Just a few ideas off the top of my head about what a rounded education 'should' entail. Any thoughts/opinions, however radical, will be gratefully received!


  1. I heard of a "plan" to put ex-squaddies in as teachers.1.The army is anti-thetical to schools.You do as told.In bluny language.2.Role models.Dads can thump you."Sir" cannot.

  2. I agree with much of what you have written, particularly about allowing children to have a childhood. I should like to comment on just a couple of specific points, if I may; otherwise I shall ramble on for pages.

    Children today are (at least) two years behind their 1960s selves. Which children? Certainly not all children.

    Revert to a 1950s-style grammar school education. No. The grammar school system as it existed in the 1950s was not successful for large numbers of children for the following reasons.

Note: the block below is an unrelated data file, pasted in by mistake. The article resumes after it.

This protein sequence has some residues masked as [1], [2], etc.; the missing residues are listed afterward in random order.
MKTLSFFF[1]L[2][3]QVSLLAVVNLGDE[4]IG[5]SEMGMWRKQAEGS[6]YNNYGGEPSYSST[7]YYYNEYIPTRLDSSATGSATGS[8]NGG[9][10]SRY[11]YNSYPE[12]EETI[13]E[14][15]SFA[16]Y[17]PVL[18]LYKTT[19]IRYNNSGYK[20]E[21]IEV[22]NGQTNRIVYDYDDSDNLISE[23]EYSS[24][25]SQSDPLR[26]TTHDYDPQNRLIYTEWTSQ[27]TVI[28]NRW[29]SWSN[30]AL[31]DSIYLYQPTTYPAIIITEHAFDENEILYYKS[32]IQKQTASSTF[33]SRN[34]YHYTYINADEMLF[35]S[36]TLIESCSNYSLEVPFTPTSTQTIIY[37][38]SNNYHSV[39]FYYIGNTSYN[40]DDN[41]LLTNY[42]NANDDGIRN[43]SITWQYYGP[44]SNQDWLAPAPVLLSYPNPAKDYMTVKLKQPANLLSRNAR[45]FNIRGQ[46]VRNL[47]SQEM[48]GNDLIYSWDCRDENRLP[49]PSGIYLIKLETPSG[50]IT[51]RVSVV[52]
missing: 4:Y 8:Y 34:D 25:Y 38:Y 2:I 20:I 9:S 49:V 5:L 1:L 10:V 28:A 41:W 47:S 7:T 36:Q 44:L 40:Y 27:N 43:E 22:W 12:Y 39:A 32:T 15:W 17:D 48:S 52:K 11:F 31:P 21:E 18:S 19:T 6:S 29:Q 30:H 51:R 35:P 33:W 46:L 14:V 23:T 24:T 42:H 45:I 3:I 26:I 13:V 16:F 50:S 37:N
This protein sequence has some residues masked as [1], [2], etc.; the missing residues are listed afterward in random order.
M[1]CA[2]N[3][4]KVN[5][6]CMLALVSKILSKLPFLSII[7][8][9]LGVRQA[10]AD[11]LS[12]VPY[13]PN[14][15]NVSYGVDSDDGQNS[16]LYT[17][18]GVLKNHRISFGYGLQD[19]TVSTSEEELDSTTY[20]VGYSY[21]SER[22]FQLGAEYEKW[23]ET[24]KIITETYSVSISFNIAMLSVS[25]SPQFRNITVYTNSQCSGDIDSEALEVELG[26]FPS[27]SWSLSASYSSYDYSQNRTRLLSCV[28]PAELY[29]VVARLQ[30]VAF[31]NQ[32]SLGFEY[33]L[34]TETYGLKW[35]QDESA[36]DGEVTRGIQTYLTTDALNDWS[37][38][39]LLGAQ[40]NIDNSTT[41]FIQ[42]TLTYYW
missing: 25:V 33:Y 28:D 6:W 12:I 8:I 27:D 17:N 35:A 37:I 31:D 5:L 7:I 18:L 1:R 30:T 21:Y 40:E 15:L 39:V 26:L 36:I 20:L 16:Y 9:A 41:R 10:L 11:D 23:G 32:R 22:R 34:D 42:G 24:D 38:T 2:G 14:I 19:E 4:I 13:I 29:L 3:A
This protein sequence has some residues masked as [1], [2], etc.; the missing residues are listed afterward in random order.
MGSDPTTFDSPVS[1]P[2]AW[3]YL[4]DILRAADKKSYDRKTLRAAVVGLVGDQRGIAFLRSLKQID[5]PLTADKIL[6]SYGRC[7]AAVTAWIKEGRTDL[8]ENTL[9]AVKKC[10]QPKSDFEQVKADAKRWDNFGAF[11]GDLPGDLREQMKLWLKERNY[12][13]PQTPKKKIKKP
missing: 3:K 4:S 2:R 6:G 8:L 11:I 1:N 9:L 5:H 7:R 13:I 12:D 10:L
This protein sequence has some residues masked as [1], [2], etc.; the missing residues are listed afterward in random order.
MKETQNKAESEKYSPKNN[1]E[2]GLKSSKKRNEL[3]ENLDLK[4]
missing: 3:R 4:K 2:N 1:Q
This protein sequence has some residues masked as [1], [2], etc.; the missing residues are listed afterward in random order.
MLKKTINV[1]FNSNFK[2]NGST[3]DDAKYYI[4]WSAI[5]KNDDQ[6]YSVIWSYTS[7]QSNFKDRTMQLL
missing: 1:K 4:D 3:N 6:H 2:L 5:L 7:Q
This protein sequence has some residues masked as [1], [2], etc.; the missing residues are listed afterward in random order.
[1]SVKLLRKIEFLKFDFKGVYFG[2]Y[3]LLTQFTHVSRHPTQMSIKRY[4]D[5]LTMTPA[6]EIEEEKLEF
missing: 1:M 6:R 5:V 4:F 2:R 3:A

(i) Some regions had a greater number of grammar schools, so your chances of getting into a grammar school depended on the part of the country in which you lived.

    (ii) Girls were discriminated against because they “developed intellectually earlier than boys”.

    (iii) Secondary Modern schools were hopelessly underfunded, as were the Technical Schools (which were soon priced out of existence.)

    The tripartite system could have worked had the problems outlined above been dealt with. But then again, the comprehensive system could have worked had it not been cobbled together on the cheap. Where there were purpose-built, well-funded comprehensives (such as the three in Anglesey, built in the early 1950s) they were very successful.